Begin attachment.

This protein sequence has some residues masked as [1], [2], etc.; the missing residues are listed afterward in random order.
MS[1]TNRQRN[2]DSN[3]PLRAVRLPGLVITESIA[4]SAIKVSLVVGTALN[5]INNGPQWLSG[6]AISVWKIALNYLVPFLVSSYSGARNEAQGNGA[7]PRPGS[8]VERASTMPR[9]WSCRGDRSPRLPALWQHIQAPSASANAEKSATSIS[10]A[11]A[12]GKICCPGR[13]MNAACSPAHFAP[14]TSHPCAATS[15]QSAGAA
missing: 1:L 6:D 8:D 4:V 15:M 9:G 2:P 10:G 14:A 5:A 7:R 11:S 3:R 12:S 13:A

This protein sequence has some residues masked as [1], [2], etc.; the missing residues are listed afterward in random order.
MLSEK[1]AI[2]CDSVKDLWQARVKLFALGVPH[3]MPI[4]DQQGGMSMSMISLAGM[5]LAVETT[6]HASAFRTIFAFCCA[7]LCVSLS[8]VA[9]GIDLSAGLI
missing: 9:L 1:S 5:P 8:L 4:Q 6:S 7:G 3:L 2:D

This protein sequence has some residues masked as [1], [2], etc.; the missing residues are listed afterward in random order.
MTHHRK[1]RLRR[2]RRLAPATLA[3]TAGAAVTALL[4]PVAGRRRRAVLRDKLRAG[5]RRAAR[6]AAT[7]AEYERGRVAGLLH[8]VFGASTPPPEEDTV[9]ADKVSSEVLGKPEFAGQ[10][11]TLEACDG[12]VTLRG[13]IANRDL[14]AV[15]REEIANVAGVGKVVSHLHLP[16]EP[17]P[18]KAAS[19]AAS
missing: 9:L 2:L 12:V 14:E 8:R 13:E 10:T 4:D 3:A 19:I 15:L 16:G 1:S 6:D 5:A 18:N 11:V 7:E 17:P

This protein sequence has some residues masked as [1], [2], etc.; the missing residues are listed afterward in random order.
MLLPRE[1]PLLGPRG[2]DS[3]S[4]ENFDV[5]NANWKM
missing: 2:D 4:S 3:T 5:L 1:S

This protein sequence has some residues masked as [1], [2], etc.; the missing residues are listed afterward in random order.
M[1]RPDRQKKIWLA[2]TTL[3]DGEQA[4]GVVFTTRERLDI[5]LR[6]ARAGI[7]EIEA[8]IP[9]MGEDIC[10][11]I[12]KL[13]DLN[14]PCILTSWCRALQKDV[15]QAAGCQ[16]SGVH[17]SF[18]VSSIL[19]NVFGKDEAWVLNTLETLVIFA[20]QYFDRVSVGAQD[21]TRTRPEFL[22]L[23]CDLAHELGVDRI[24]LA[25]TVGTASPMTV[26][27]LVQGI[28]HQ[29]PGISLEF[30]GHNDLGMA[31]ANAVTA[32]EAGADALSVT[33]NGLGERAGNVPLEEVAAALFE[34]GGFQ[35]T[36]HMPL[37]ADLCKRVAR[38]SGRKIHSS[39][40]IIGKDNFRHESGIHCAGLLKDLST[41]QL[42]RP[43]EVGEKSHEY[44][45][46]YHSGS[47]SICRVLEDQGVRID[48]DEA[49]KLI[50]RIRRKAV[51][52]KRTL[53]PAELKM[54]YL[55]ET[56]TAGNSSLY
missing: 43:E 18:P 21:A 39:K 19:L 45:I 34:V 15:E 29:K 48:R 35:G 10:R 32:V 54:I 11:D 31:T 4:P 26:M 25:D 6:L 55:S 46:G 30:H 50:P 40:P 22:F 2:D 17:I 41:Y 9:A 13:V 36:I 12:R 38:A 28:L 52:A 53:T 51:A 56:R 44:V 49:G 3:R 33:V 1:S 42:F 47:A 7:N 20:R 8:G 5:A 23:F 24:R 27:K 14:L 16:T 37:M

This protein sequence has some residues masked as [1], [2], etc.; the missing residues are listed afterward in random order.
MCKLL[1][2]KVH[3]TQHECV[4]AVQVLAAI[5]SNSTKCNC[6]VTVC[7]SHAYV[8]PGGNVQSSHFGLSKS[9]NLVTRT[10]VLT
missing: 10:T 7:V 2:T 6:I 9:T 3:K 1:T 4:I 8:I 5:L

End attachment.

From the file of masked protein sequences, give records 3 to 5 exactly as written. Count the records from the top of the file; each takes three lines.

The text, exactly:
This protein sequence has some residues masked as [1], [2], etc.; the missing residues are listed afterward in random order.
MTHHRK[1]RLRR[2]RRLAPATLA[3]TAGAAVTALL[4]PVAGRRRRAVLRDKLRAG[5]RRAAR[6]AAT[7]AEYERGRVAGLLH[8]VFGASTPPPEEDTV[9]ADKVSSEVLGKPEFAGQ[10][11]TLEACDG[12]VTLRG[13]IANRDL[14]AV[15]REEIANVAGVGKVVSHLHLP[16]EP[17]P[18]KAAS[19]AAS
missing: 9:L 2:L 12:V 14:E 8:R 13:E 10:T 4:D 3:A 19:I 15:L 16:G 1:S 6:D 5:A 18:N 11:V 7:E 17:P

This protein sequence has some residues masked as [1], [2], etc.; the missing residues are listed afterward in random order.
MLLPRE[1]PLLGPRG[2]DS[3]S[4]ENFDV[5]NANWKM
missing: 2:D 4:S 3:T 5:L 1:S

This protein sequence has some residues masked as [1], [2], etc.; the missing residues are listed afterward in random order.
M[1]RPDRQKKIWLA[2]TTL[3]DGEQA[4]GVVFTTRERLDI[5]LR[6]ARAGI[7]EIEA[8]IP[9]MGEDIC[10][11]I[12]KL[13]DLN[14]PCILTSWCRALQKDV[15]QAAGCQ[16]SGVH[17]SF[18]VSSIL[19]NVFGKDEAWVLNTLETLVIFA[20]QYFDRVSVGAQD[21]TRTRPEFL[22]L[23]CDLAHELGVDRI[24]LA[25]TVGTASPMTV[26][27]LVQGI[28]HQ[29]PGISLEF[30]GHNDLGMA[31]ANAVTA[32]EAGADALSVT[33]NGLGERAGNVPLEEVAAALFE[34]GGFQ[35]T[36]HMPL[37]ADLCKRVAR[38]SGRKIHSS[39][40]IIGKDNFRHESGIHCAGLLKDLST[41]QL[42]RP[43]EVGEKSHEY[44][45][46]YHSGS[47]SICRVLEDQGVRID[48]DEA[49]KLI[50]RIRRKAV[51][52]KRTL[53]PAELKM[54]YL[55]ET[56]TAGNSSLY
missing: 43:E 18:P 21:A 39:K 19:L 45:I 34:V 15:E 29:K 48:R 35:G 10:R 32:V 54:I 11:D 31:T 4:P 26:M 25:D 6:L 55:S 46:G 30:H 50:P 40:P 22:F 2:D 17:I 41:Y 9:A 13:V 36:I 12:R 38:A 28:L 52:A 53:T 51:A 56:R 44:V 49:G 3:R 33:V 1:S 42:F 47:A 7:N 20:R 8:G 5:A 23:F 24:R 27:K 14:L 16:T 37:M